think he had learned his lesson, but when his arm healed, the
Wisconsin native went back to the rink. He made Hartford his
college choice because athletic officials there assured him he
could play both hockey and golf. "Then I got there," he says,
"and asked when hockey practice started. They said, 'We dropped
the program.'" After earning degrees in finance and insurance,
Kelly turned to pro golf. He won twice on the Nike tour in 1995
and was named the Nike player of the year. On the big Tour in
'96 he shot a final-round 64 to force a playoff with Loren
Roberts at the Greater Milwaukee Open. The local boy lost, but
second was worth $129,600, Kelly's best paycheck. He finished
59th on the money list that year, then dipped to 103rd a year
ago. But in '98 Kelly, 31, has already made $265,452, good for
51st place on the Tour. "Hockey was my first love, but I guess
things turned out O.K.," he says. "You don't break as many bones
THE SHAG BAG
Like a Hole in the Head: While practicing at Iowa City's
Finkbine Golf Course, supermarket manager Christian Owen (below)
paid special attention to the 8th hole, where a hole in one
during a tournament later that day would be worth a 1998 Toyota
RAV4, and the 13th, where acemakers could win $1,000. Owen aced
both holes during his practice round--a 363-million-to-one
prospect according to an Iowa math professor--only to go aceless
in the tournament.
Ford Motors: Golf's rulemakers lost another cart fight last week
when Ford Olinger, an Indiana pro with a bone ailment that makes
walking difficult, won a temporary injunction allowing him to
ride during a U.S. Open qualifier, where he shot 83.
Wonder Woman: Lisa Hackney, the 1997 LPGA rookie of the year,
hit the range at last week's LPGA Championship affixed to the
Wonderstick, a gizmo that she believes can improve a golfer's
address, timing and swing plane. "People may think I look silly,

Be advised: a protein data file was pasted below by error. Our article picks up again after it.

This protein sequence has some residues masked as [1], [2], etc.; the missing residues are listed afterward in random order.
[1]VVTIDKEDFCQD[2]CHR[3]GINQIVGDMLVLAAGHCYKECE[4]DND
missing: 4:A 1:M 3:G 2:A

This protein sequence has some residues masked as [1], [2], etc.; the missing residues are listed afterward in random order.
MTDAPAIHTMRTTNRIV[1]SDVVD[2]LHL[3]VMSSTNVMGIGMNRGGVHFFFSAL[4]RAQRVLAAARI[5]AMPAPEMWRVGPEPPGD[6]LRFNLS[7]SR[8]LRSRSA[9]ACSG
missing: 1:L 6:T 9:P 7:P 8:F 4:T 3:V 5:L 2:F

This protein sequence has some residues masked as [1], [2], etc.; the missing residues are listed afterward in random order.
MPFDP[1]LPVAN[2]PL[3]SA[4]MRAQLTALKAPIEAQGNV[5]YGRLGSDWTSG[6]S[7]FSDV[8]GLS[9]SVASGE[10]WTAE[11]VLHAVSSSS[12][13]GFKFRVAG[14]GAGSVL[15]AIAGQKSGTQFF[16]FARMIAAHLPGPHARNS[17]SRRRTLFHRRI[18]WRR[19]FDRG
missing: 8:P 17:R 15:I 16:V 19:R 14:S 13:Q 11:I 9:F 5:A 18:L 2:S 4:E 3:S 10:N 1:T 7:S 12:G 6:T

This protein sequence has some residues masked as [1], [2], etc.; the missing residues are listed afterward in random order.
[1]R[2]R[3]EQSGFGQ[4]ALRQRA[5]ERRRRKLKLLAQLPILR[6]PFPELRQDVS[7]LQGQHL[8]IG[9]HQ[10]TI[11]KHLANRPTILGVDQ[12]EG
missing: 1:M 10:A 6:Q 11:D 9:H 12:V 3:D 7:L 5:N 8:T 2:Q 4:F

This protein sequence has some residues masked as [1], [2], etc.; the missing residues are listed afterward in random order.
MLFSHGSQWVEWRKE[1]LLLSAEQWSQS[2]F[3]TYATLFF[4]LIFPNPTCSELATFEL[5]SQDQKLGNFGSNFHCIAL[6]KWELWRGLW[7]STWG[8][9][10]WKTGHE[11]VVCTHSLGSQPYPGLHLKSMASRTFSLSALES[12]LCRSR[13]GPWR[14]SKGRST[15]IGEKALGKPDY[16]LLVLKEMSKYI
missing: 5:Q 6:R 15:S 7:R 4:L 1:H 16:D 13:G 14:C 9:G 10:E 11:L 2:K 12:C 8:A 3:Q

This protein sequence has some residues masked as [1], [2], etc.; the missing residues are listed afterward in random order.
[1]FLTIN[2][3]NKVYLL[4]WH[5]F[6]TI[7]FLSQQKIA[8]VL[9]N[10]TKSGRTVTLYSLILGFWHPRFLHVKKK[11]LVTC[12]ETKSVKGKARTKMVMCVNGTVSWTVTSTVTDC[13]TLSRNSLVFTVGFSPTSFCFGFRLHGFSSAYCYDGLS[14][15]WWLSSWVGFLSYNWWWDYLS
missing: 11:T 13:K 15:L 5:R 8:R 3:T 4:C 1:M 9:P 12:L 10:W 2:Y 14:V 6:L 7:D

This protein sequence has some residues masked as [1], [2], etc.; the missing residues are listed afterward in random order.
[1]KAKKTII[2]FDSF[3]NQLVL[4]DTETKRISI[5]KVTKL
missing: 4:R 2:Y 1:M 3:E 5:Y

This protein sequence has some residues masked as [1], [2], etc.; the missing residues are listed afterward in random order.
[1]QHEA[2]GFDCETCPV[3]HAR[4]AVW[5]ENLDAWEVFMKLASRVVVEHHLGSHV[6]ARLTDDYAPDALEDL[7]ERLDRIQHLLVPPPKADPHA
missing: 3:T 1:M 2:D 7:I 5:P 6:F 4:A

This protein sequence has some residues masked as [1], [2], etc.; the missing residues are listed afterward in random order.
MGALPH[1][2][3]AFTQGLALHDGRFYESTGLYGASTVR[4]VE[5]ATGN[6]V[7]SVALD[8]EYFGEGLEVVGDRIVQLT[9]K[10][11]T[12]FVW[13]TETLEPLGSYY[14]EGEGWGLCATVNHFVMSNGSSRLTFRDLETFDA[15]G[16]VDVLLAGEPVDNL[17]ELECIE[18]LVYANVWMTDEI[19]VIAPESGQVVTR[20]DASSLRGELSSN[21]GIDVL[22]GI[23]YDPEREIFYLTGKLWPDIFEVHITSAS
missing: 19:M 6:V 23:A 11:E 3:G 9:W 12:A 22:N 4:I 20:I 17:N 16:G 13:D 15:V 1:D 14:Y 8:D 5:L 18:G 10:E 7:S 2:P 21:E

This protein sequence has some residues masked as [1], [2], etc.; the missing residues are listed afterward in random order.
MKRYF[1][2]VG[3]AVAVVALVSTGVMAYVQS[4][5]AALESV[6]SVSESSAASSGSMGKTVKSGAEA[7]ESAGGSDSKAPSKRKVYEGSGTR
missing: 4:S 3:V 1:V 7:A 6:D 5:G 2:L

but I don't care," says Hackney, who won $104,666 for her
second-place finish. "The Wonderstick works."
Wrongly Clubbed: Chuck Hoersch, Kris Tschetter's caddie, was
mugged last Friday night in Wilmington, Del., and hospitalized
with a fractured arm, separated shoulder and several broken
teeth. Yet when Tschetter and her husband, Kirk Lucas, sped to
his side, the caddie's main worry was how Lucas would do as his
replacement. "Here's Chuck with blood all over him, and he's
pulling out his yardage book and telling Kirk about pin
placements," says Tschetter.
Proactive: Brad Elder, the Texas senior who was the '97 NCAA
player of the year, makes his pro debut at this week's
His Prices Are Insaa-ane! When Ely Callaway announced last week
that his firm would slash prices on metal woods, tour pros took
notice. Many Callaway endorsers are paid in stock and stock
options. "I'm not even with them anymore, and I care," says one
player, "because I've still got the stock."
No Quit in Merten: Lauri Merten, the 1993 U.S. Open champion,
has yet to play in an LPGA event this season but says she's
contemplating teeing it up in the July 2-5 U.S. Open and may
enter the ShopRite Classic in Atlantic City as a tune-up.
Oops-terhuis: Moments after fans sang "Happy Birthday" to Peter
Oosterhuis at the Saint Luke's Classic pro-am, the Senior rookie
stepped to the 1st tee and topped his drive all of 70 yards.
Oosterhuis would finish 24 shots behind winner Larry Ziegler.
Thanks, but No Thanks: Future baseball Hall of Famer George
Brett caddied for his chum Ziegler, who won despite three
closing bogeys that had his looper feeling less than super.
"Sure, I was nervous," said Brett. "You should see my drawers."
There was a rare Monty sighting at last week's Benson & Hedges
International Open in Thame, England. The winner of the last